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Wisconsin stuns Kentucky in Final Four

It seems crazy to say it's a shot for a 32-6 team that won both Big Ten titles can pull off a shocking victory but they did against Kentucky.

It seems crazy to say it’s a shock for a 36-3 team that won both Big Ten titles can pull off a shocking victory but Wisconsin did against Kentucky.

Kentucky lost one game all year and their season will forever be viewed as a failure. Kentucky came out for a fight, dominated on the boards, made more three’s got to the foul line more than twice as often and advance to the Championship game with an absolutely shocking 71-64 victory over the previously undefeated Wildcats.

Frank Kaminsky, the best player in the country, put the Badgers on his back and and dominated the game with 20 points and 11 rebounds while Sam Dekker and Nigel Hayes did their thing from beyond the 3-point arc in a 41.2-percent performance from deep.

But it’s just incredible how a 36-3 team that won both the Big Ten regular season championship and tournament championship to earn a No. 1 seed could possibly be considered a shocking victor in any game. That is just how high the expectations were for Kentucky. The Wildcats’ quest for perfection has been denied.

One could definitely argue that bad calls by the officials in the final minutes changed the game. A failure to call a shot-clock violation led to two points by the Badgers and a flop by Dekker cost Kentucky a possession. Had those calls gone different, one could only imagine how things could have been different.

But the simple fact remains, Wisconsin prevented second-chance points by the Wildcats. As a team, Kentucky only managed six offensive boards, only one in the first half. In the second half, Kentucky had three-straight shot clock violations. They weren’t attacking properly and Wisconsin finished on a 15-4 run for the victory.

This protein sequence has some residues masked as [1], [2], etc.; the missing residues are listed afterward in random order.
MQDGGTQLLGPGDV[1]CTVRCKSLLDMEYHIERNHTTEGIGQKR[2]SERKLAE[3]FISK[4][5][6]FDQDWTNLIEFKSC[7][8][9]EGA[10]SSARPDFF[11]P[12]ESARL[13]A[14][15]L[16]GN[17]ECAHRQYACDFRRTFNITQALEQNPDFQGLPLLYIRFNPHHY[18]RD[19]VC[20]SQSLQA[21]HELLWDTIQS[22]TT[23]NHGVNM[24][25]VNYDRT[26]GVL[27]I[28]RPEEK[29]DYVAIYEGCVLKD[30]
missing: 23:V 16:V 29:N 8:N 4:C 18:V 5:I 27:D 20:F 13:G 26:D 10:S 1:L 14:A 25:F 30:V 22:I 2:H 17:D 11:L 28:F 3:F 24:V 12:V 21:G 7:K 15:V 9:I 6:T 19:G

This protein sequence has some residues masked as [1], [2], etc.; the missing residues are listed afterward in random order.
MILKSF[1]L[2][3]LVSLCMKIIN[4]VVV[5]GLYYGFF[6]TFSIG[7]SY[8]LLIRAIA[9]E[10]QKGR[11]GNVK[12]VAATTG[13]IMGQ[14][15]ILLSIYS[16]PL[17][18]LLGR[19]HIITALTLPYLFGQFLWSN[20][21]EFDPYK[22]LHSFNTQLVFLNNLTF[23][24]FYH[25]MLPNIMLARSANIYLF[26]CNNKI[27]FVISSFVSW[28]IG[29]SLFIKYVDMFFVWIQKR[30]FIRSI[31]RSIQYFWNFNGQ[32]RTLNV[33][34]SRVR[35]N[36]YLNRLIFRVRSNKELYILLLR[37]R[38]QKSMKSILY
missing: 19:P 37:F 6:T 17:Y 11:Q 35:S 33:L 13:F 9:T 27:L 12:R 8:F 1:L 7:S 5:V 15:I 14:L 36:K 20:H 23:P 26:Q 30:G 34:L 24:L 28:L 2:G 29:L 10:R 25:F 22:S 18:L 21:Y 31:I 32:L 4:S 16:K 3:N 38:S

It did not matter that Kentucky was the more athletic and more talented team. Karl-Anthony Towns, Willie Cauley-Stein, Trey Lyles, the Harrison twins, Dakari Johnson, Devin Booker; all of them have bright pro careers ahead of them. But on this night, a talented Wisconsin team played better, executed more and fought harder for the victory.

Now, they’ll be the ones looking to make history on Monday against the Duke Blue Devils with an opportunity to play for what could be their first championship since 1941.

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Corey Johns

Editor in Chief
You could say Corey was born to become a sports journalist. His father won a national championship coaching college soccer. His mother is a baseball fanatic who hasn't missed seeing an Orioles game since 1983 (literally, sometimes it's annoying). His great uncle was a big-time boxing promoter and his maternal grandfather was once a department head at the Baltimore Sun. Basically, sports and journalism run through his blood. He played just about every little league sports there was when he was a kid and was a multi-sport athlete in high school; even playing in the first-ever high school sanction Rugby game in the country. Eventually he retired from sports as an undefeated Maryland state Rugby champion as a high school senior. Perhaps lack of athletic talent has more to do with the retirement, but he will tell you that it more had to do with a great desire to jump right into media. Upon his graduation from University of Maryland, Baltimore County as a triple communications major, Corey started the So Much Sports network and has continued to grow his websites and continues to work to make them premier sports media outlets.

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